Roasted Boar's Head

Pig-Faced Orc:
The Other White Meat

An army travels on its stomach. As I am a former soldier, I can attest to this truth. But what about an adventuring party? With just a few heroes and maybe a handful of hirelings, the logistics of chow are much simpler. So simple, in fact, that they are generally just hand-waved away. And that’s fine. Unless the party is in an extreme environment, or some other hardship has been presented (e.g. escaping from the slave pens), there’s no reason for players to closely manage their party’s food-based resources.

Unless you give them one.

Skyrim Sugar Cookie

This is why I eat so many cookies in real life.

After reading George R.R. Martin and playing Skyrim (and to a lesser extent World of Warcraft), I’ve come to embrace cooking in Dungeons & Dragons. Much like it is in Skyrim, cooking needn’t be a trained skill. It’s not too far-fetched to assume that most folks in their teens during the medieval era were competent cooks. Not royal chefs, mind you, but good enough to keep their families hale and hearty. So let’s assume our PCs fit this mold. And let’s also assume that the adventuring party has basic traveling cookware and utensils with them (similar to modern-day campers).

Now, the PCs just need recipes and ingredients to start reaping some delicious benefits–oh, wait, yeah, what about benefits? Well, that’s where an inventive DM can help out the party in a slightly indirect manner. Treat recipes like you would spell scrolls and treat ingredients like you would potions. When you’re ready for the party magic-user to have a particular spell, you might drop that spell onto a scroll and add it to some loot. Same with dropping some healing potions in a chest when the party is pretty badly battered and bruised.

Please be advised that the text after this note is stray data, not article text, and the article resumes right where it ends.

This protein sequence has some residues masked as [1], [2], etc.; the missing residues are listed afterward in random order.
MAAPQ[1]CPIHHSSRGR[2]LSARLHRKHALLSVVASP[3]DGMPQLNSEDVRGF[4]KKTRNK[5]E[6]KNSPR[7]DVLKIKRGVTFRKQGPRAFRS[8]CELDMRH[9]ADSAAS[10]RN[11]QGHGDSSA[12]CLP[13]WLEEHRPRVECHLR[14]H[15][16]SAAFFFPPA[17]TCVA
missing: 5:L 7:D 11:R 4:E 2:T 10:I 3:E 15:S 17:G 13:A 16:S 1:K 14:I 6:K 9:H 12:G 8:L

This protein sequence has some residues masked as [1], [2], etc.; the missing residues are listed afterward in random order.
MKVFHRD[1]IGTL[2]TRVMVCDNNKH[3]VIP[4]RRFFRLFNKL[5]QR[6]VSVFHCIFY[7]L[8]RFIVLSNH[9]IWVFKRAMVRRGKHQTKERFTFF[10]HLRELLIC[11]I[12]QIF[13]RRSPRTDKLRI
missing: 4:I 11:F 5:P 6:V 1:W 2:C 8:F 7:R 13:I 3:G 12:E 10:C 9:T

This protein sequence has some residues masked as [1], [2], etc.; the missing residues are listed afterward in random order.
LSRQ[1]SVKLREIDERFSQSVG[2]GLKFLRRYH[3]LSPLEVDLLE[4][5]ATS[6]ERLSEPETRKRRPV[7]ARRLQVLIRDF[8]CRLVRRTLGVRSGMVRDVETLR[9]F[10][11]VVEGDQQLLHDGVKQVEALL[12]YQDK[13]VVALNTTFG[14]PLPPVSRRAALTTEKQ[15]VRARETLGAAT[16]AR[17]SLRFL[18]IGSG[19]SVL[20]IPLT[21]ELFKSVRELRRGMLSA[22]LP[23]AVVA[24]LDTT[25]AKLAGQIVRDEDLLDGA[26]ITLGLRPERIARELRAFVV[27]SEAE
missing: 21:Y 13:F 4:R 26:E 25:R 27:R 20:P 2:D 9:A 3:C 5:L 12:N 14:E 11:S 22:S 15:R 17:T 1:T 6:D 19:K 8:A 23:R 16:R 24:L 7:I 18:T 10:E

Medieval Cookbook

You may need to borrow a cup of flour from the Beholder next door.

Next time the party is exploring a library or a long-abandoned mead-hall, why not drop a special recipe into a cookbook? Maybe a Hearty Lamb and Leek Stew that doubles the healing rate for one night’s rest. Or a Fermented Mare’s Milk that gets you drunk but gives a +1 bonus to saves versus mind-affecting spells and abilities until you sober up. As for ingredients, consider adding some preserved meats to the larder in a bandit hideout or orc lair. Stock a necromancer’s laboratory with rare spices and dried herbs.

Gode Cookery

Click me for inspirational recipes

Think about using recipes and ingredients as a convenient way to introduce side quests. Give the party hints to the location of an ancient recipe for Charred Winter Wolf Steaks (that provide protection from dragon’s fire). Now, watch the PCs set out for the frozen North to hunt down both the recipe and a pack of winter wolves. Then, in a few more levels, when they face off against a Red Dragon, they’ll have a nice protective buff that they worked hard to earn.

Bon appetit!

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